North Korea's Soccer Hero
March 27, 2008 3:46 PM   Subscribe

70 year old Pak Doo-Ik will lead North Korea's prestigious Olympic torch bearers to Beijing this summer. In the 1966 World Cup at Middlesborough, Pak scored the goal that lead his team to a stunning 1-0 upset win over Italy (video). Pak Doo-Ik and the team returned home as heroes, but ultimately fell under the suspicion of North Korean leadership. The team underwent "mental re-education" and were exiled, Pak Doo-Ik spending ten years as a forest laborer. Dear Leader Kim Jong-il later allowed Pak to coach North Korea's national soccer team, and a fascinating 2002 BBC documentary brought Pak Doo Ik back to the international stage.
posted by Chinese Jet Pilot (12 comments total) 5 users marked this as a favorite
Well, at least he probably won't have to worry about protestors.
posted by Artw at 4:17 PM on March 27, 2008 [1 favorite]

posted by A dead Quaker at 4:50 PM on March 27, 2008

I don't understand how the North Korean system still exists.
posted by crazy finger at 4:54 PM on March 27, 2008

Seriously, thanks for this. I was in Seoul a little over a year ago, and one South Korean I talked to said his feeling (which he believed to be shared by many others) was that the question of North Korea opening up was a matter of when, not if. Every time one or both of the Koreas is in the news my ears perk up, now, with a little hope (not always fulfilled).
posted by A dead Quaker at 4:56 PM on March 27, 2008

Subsidies. Fear of what will happen when it ends.
posted by Artw at 4:57 PM on March 27, 2008

I don't understand how the North Korean system still exists.

Yeah. It seems like the Russian and US governments wouldn't really object all that much if China simply swooped in and occupied the north and would likely chip in to cover building a modern infrastructure. The region would be better off for it, except for Seoul, which would become ashes and rubble.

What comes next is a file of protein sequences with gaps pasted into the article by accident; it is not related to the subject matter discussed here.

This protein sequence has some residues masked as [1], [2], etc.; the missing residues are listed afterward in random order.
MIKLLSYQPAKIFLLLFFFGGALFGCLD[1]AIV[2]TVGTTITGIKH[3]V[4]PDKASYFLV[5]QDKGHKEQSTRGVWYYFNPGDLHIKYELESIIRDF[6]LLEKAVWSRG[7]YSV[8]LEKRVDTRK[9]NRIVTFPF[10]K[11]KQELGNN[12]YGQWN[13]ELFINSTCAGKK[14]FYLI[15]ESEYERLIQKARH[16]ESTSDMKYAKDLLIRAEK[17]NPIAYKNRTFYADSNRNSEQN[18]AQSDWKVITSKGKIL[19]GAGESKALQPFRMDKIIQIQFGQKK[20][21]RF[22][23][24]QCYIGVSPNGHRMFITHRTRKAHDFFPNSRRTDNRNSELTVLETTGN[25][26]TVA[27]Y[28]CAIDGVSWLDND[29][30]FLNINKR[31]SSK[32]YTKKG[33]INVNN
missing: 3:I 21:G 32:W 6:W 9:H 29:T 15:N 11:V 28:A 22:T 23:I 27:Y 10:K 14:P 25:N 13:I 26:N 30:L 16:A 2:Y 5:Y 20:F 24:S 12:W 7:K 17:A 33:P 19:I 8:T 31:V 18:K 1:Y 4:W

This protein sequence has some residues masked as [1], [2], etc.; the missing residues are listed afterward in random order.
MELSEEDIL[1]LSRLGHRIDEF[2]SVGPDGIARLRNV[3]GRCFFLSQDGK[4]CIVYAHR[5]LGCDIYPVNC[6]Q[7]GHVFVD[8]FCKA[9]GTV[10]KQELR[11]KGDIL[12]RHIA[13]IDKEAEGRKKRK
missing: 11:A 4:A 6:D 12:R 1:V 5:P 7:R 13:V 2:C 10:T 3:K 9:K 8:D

posted by bunnytricks at 5:03 PM on March 27, 2008

After reading Wild Swans, it seems to me like China cloned itself into North Korea in Cultural Revolution-mode, and NK has never moved on.
posted by sandking at 5:45 PM on March 27, 2008

I don't understand how the North Korean system still exists.

It's a very complicated situation, of course, but despite the strong feelings among much of the population in favour of reunification and reconciliation (at least amongst those too young to have lived through the war and its aftermath), successive governments have, regardless of what they said in public, been less than keen in reality on the idea. The reason behind this is primarily economic: the North Korean economy and infrastructure is in such a shambles, and the abject poverty of most of the population, means that reunification would have a profoundly negative impact on the South Korean economy and social stability, or so it's believed. Many of the larger Korean companies, on the other hand, are slobbering at the bit, imagining 20 million new customers, and the possibilities for massive expansion and cheap labour inside a suddenly doubled-in-size Korea proper, as well as the opening of landlinks to China and Russia that reunification will bring.

I am cautiously hopeful, but I don't think it's going to happen soon, and when it does, it's going to be a shitstorm (with a hopefully positive outcome, once the dust settles).

The newly-elected government of Lee Myung Bak, right-wing ex-CEO 'pragmatist' douchebag, and his promised return to more hardline policies (with which I actually agree, because I think far too much NorK pussyfooting and appeasement has gone on, despite my impeccable lefty-weiner credentials) mean that the next five years will probably see a retreat from Kim Dae Jung and Noh Moo Hyun's 'sunshine policy' strategies, perhaps in hope of destabilizing the regime to the point where a small push will tip the scales, and a manageable reintegration can proceed in a measured sort of way. Fat chance. The flipside of that hardening of policy is probably that more North Koreans will starve, and the situation there will get tangibly worse for the average person, but the ROK has shown over the years that the actual welfare of those poor bastards up in the north is not something they feel any responsibility to protect or improve.

It's a sad and shameful state of affairs, all around. [/derail]
posted by stavrosthewonderchicken at 6:53 PM on March 27, 2008

That first sentence refers to sentiment in South Korea, of course.
posted by stavrosthewonderchicken at 6:54 PM on March 27, 2008

crazy finger writes "I don't understand how the North Korean system still exists."

posted by mullingitover at 6:59 PM on March 27, 2008

This is a terrific documentary that a good friend of my helped to finance with his production company. He also worked with the same director on another documentary about the North Korean mass games called A State of Mind.

I recommend both if you want to better understand the people of North Korea without the usual western demonizing.
posted by cazoo at 7:09 PM on March 27, 2008 [1 favorite]

Good post - not wanting to snark though, but it's spelt 'Middlesbrough'. Having a parent from there and wasting spending a lot of time watching Middlesbrough FC gives you an eye for this ;)
posted by robzster1977 at 5:12 AM on March 28, 2008

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